How Mumbai-based ARIS BioEnergy is helping convert used cooking oil from 27,000 eateries into biodiesel
Did you know that the oil used by your local restaurants is extremely harmful to your health? Moreover, there is a guideline in place regarding used cooking oil, which is often flouted by the owners of these eateries.
According to a report by Statista, India consumed an estimated volume of over 22 million metric tonnes of vegetable oils in the FY21. However, according to the mandates issued by the Food Safety and Standard Authority of India (FSSAI), used vegetable oil develops more than 25 percent of the total polar compounds that cannot be used for frying.
But how many companies and businesses are adhering to this norm? Not many, says entrepreneur and Founder of Mumbai-based, Umesh Waghdhare. In addition, he highlights that if the used cooking oil (UCO) is not reused, it is often drained out in water bodies, which harms the environment enormously.
Before 2019, Umesh was planning to set up an ethanol factory in Maharashtra. However, after attending an event in Delhi commemorating World BioFuel Day, he realised that a business opportunity in this segment exists which should be explored.
“We thought of developing an aggregation system where the used cooking oil is collected and converted into biodiesel,” he tells SMBStory.
He set up ARIS BioEnergy in Mumbai in January 2019 to start the aggregation process. It tied up with local eating joints in and around Mumbai to buy used cooking oil. It then sells it to refineries who are enrolled with FSSAI to process it into biodiesel.
The team says converting UCO into biofuels doesn’t just benefit the environment but is also aimed at solving several problems for the economy. “The biodiesel after conversion can be blended with conventional diesel which will result in import substitution and reduction of carbon emissions,” Umesh explains.
The pre-pandemic story
According to a report, approximately, 2,700 crore litres of cooking oil is used in India annually, out of which 140 crore litres can be collected from bulk consumers such as hotels, restaurants, canteens, etc for conversion, which will give approximately 110 crore litres of biodiesel in one year.
Umesh says it was difficult to convince people to discard UCO after crossing the benchmark. “Although we showed FSSAI guidelines to the outlets, we realised they were not ready to get rid of the used cooking oil,” he says, adding, “Moreover, they tend to keep adding fresh oil into the used oil and use it again.”
He also adds that the team faced some resistance initially. “Some people did not agree with us saying that they didn’t receive any such guidelines,” he explains.
He says that carrying out promotional activities, audits and with the government tightening the noose when it came to implementing the guidelines played a role in changing the perspective of this segment and getting more owners to register with ARIS.
Umesh and his team also developed a logistics application with the help of Bengaluru-based startup, which ensured seamless first-mile pickups of UCO from eateries.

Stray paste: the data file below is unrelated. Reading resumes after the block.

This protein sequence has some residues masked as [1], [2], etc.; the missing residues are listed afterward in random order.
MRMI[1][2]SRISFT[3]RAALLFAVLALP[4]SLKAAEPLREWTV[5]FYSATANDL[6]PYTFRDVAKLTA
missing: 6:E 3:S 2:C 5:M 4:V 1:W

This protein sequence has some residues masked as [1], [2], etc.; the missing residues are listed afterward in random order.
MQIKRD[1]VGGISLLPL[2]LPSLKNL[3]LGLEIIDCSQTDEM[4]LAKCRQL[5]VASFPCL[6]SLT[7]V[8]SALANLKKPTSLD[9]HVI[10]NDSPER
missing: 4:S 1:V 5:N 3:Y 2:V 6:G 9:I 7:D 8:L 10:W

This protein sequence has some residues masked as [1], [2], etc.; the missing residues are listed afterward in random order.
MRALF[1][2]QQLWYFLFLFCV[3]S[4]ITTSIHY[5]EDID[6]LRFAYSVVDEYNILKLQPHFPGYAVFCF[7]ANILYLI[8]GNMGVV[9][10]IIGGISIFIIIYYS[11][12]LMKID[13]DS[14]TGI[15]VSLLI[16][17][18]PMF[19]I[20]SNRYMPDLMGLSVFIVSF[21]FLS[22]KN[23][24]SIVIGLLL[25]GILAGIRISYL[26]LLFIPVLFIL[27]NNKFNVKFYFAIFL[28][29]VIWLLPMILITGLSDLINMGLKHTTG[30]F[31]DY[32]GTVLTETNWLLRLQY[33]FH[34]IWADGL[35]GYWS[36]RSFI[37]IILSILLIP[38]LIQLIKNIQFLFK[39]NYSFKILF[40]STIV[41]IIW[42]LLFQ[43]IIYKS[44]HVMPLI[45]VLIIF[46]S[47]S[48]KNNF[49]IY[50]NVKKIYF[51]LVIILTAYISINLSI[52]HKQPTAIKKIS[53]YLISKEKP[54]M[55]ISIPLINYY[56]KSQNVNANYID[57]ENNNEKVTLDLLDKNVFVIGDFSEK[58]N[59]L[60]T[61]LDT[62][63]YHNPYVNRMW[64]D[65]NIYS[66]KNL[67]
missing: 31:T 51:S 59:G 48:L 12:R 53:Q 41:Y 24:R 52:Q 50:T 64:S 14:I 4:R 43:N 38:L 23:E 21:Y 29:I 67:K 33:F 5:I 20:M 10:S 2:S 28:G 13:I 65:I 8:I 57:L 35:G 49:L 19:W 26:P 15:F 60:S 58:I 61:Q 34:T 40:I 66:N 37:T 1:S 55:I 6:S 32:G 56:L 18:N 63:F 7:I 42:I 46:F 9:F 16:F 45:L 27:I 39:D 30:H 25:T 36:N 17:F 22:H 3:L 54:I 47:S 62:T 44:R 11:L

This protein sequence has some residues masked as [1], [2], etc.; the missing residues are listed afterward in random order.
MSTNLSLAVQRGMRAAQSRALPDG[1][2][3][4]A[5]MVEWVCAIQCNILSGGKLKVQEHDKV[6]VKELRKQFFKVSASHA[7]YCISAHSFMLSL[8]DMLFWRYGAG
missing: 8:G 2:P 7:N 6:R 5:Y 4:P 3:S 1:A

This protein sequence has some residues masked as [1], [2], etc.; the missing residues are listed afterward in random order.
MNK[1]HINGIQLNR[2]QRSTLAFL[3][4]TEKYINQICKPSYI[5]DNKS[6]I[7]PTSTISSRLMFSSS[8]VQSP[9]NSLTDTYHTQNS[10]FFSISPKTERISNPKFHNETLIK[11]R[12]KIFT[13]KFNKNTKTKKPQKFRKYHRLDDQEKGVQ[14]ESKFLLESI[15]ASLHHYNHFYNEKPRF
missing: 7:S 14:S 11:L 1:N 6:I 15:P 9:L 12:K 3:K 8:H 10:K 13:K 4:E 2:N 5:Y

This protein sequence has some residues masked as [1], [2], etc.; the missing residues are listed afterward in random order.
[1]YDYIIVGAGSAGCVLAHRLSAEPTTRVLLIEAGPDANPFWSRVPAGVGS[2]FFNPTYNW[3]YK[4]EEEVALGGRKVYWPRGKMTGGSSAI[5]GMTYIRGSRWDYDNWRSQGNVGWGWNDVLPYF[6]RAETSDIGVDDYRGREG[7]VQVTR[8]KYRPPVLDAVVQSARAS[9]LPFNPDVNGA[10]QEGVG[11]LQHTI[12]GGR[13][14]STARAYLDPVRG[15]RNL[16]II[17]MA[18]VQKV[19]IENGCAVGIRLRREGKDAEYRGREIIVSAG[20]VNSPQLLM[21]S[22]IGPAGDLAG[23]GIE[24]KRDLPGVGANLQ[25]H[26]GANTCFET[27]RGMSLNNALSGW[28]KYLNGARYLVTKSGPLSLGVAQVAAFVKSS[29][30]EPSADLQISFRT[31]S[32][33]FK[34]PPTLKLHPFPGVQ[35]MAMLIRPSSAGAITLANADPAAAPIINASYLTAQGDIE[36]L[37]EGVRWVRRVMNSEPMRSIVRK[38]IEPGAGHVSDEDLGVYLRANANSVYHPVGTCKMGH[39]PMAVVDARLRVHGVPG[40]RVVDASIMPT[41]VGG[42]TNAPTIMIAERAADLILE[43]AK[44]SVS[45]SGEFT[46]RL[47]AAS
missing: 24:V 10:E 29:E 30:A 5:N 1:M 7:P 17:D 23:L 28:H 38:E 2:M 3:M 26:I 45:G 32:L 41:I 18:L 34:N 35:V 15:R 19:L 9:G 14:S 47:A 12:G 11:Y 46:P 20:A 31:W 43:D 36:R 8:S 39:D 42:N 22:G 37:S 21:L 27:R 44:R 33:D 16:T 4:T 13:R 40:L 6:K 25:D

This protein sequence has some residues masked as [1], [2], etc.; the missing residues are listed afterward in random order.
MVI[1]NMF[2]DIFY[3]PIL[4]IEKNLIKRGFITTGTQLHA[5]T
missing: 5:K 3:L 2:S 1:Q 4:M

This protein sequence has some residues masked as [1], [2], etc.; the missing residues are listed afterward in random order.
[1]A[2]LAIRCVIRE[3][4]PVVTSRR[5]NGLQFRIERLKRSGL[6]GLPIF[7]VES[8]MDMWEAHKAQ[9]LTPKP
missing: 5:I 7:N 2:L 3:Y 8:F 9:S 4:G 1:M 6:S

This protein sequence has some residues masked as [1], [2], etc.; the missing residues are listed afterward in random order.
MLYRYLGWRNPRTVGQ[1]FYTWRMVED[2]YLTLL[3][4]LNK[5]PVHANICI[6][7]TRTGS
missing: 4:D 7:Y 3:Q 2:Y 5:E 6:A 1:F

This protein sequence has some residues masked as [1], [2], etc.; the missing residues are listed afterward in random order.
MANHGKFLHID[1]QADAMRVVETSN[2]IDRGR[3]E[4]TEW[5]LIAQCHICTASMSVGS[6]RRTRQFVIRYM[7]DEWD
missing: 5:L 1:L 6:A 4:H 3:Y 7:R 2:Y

“Once an outlet gets registered with us, it gets tagged to a geographical location. The planning of manual collection is done through the software. The application also helps us decipher the areas being covered for collecting the oil,” he explains. “The application generates notifications when the collected oil reaches our warehouses and then leaves them to reach the oil refineries.” The used cooking oil is then converted into biodiesel in these refineries.
ARIS BioEnergy claims to have facilitated the conversion of around 9 lakh kgs of UCO into biodiesel between April 2019 and January 2020, covering regions like Mumbai, Nagpur, Nashik, Kolhapur, Karnataka, Goa, Telangana, and more.
ARIS BioEnergy Team
Operating amid the pandemic
At the beginning of 2020, ARIS BioEnergy was gearing up to set up a refinery of its own in Mumbai to convert UCO into biodiesel. However, when the COVID-19 pandemic struck in March 2020, the business had to completely halt its operations. ARIS also formed a joint venture with Green Fuels, a UK-based biofuels company, to set up refineries in India in the beginning of 2020.
Moreover, the lockdown forced many eateries to shut shop, which further contributed to the woes of the company as they were the primary stakeholders.
“However, we stayed in touch with our employees and also onboarded several new ones,” Umesh recalls.
Umesh says his team also mapped the outlets that were shut and identified new ones which could be registered. It also registered manufacturing companies and corporates such as Haldirams and Rebel Foods for collecting UCO.
“We faced a lot of challenges but it was only a matter of time until the business stabilised and we started recovering to the pre-pandemic levels,” he adds.
Though Umesh doesn’t reveal the revenue figures, he adds that the aggregation business is growing at a pace of 15-20 percent quarter-on-quarter. Today, its network has also grown to 27,000 outlets across the country.
Going forward, the company plans to set up a biodiesel plant by the end of this fiscal year, as well as 20 refineries under ARIS Greenfuels in the long term. It also plans to expand its aggregation business model to Kolkata and Delhi-NCR over the next few months.
ARIS’ long-term goal is also to produce large quantities of biofuel which can be used in the aviation sector.